Blacks are growing in their frustration with Black organizations for their inability to move the Black agenda. Part of that problem is that no one can really define the Black agenda.
This is a good buzz phrase to use in meetings, but what is the Black agenda? Ask this question of several Black agencies, and you will get several different answers.
What is more important is that once the Black agenda is defined, what each agency and each leader has in common is the inability to move that agenda, because most lack the leadership skills needed to influence government. Too many Black advocates function in the attitudes of race-related issues as if they are locked into the 1950s.
Too many leaders, both Democrats and Republicans, talk about today’s issues with a 1950s focus. Therefore, what is perceived as the Black agenda of today is met with the arguments of persuasion based on the 1950s. Thus, the archaic arguments pushing old ideas such as entitlements and social preferences failed to move the complex issues relevant to Black people in today’s communities.
Black leaders are at an impasse but do not admit to this because of fear of losing their positions. In response, members of the Black community are sounding off against various agencies that fail to move Black issues.
Far too long did many of these Black agencies enjoy the silence and loyalty of Blacks remaining quiet about their blunders. Now it’s not only this columnist, but others as well who are speaking out about the failure of Black agencies to both identify and move any Black agenda.
Black leaders have not been able to move the Black agenda because the opposing side (now Democrats) will argue that we have done our job, Black folks. The Black leader will talk about jobs. The Democrat response is that more Blacks are employed in White-collar jobs today, Mr. Black leader.
The Democrat, knowing the Black leader argument, comes back with the theme of the 1940-‘50s: “Mr. Black leader, in the 1940s Blacks were employed in White-collar jobs at five percent. Come on, Mr. Black leader, it has changed to 32 percent in the 1990s and it surely must be higher today, as you park yourself across from my Democrat desk.”
Leaders today are not prepared to deal with such feedback, because their thinking is locked into the archaic past. Let this columnist be told such a thing by a Democrat. I will remind him of the current facts of today.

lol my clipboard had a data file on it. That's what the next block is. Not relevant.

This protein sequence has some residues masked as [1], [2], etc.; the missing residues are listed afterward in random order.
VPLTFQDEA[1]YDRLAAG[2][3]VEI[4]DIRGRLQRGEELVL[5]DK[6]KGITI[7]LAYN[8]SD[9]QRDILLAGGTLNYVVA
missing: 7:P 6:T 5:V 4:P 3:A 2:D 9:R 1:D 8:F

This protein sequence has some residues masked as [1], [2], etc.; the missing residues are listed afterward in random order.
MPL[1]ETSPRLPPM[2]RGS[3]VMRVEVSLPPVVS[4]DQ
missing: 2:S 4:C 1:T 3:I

I would say, “Look, Mr. Democrat who is supposed to be a friend to and love Black folks, you know d*** well that Blacks still make less money than White Democrats, even with levels of equal education.” (Blacks are afraid to say this for fear of losing a White Democrat friend.)
To make it sound good, I would likely make up a few good-sounding numbers, knowing I would be close anyway. I would go on: “Mr. Democrat, Black women with just a high school diploma earn $672 for every $1,500 earned by a White Democrat woman.”
At this point the White Democrat is ready to mention Obama and/or Oprah. I would cut him/her off and say (getting back on my game), “Don’t give me that rich Black folk crap. Black men with a high school diploma earn $300 for every $2,000 White male Democrat. So today, Mr. Democrat, explain to me why Blacks at all educational levels have higher unemployment rates than both Whites and Hispanics? Huh? Huh? Tell me this, Mr. Democrat.”
Understanding today’s Democrat
Black leaders must understand the psychology of the White Democrat today if they are to move Black issues. The White Democrat today is not the White Democrat of the ’50s.
When you have discourse about Black inequality today, understand that the White Democrat’s understating of the reason for inequality is not that of their slave-owing, racist forefathers. Black leader, the old argument of change needed because of the present negative ramification of slavery is played out.
The argument does not meet today’s generation of White Democrat, and certainly not the Republican, with any real authenticity. Generations have removed them from attaching themselves to or feeling your claims.
The Democrat does not feel that Black issues and needs are the product of slavery and/or discrimination in today’s time as they did from the 1950s to the early 1990s. Most Black entities have not been able to craft a more authentic argument meeting today’s time.
Black agencies need the New Deal Argument. Remember, this term started with this columnist. The New Deal Argument that will move the Black agenda today (once we agree on what this is) must be based on a balance of blame. The balance must involve placing blame on both Blacks and the historical social discrimination against Black people.
Of course, I am drawing from my social science degree to make this claim. Black leaders have to not be afraid to give up the old arguments with Affirmative Action themes relating to jobs, housing and entitlements, because the White Democrat support of such programs and arguments continues to drop.
Why, are Black leaders and agencies afraid to give up these useless arguments of today? I asked a good question and I’ll answer a good question: Because these old, weak arguments are all many of them know.
Stay with me — part two in my next column.
Lucky Rosenbloom welcomes reader responses to 612-661-0923, or email him at email@example.com.
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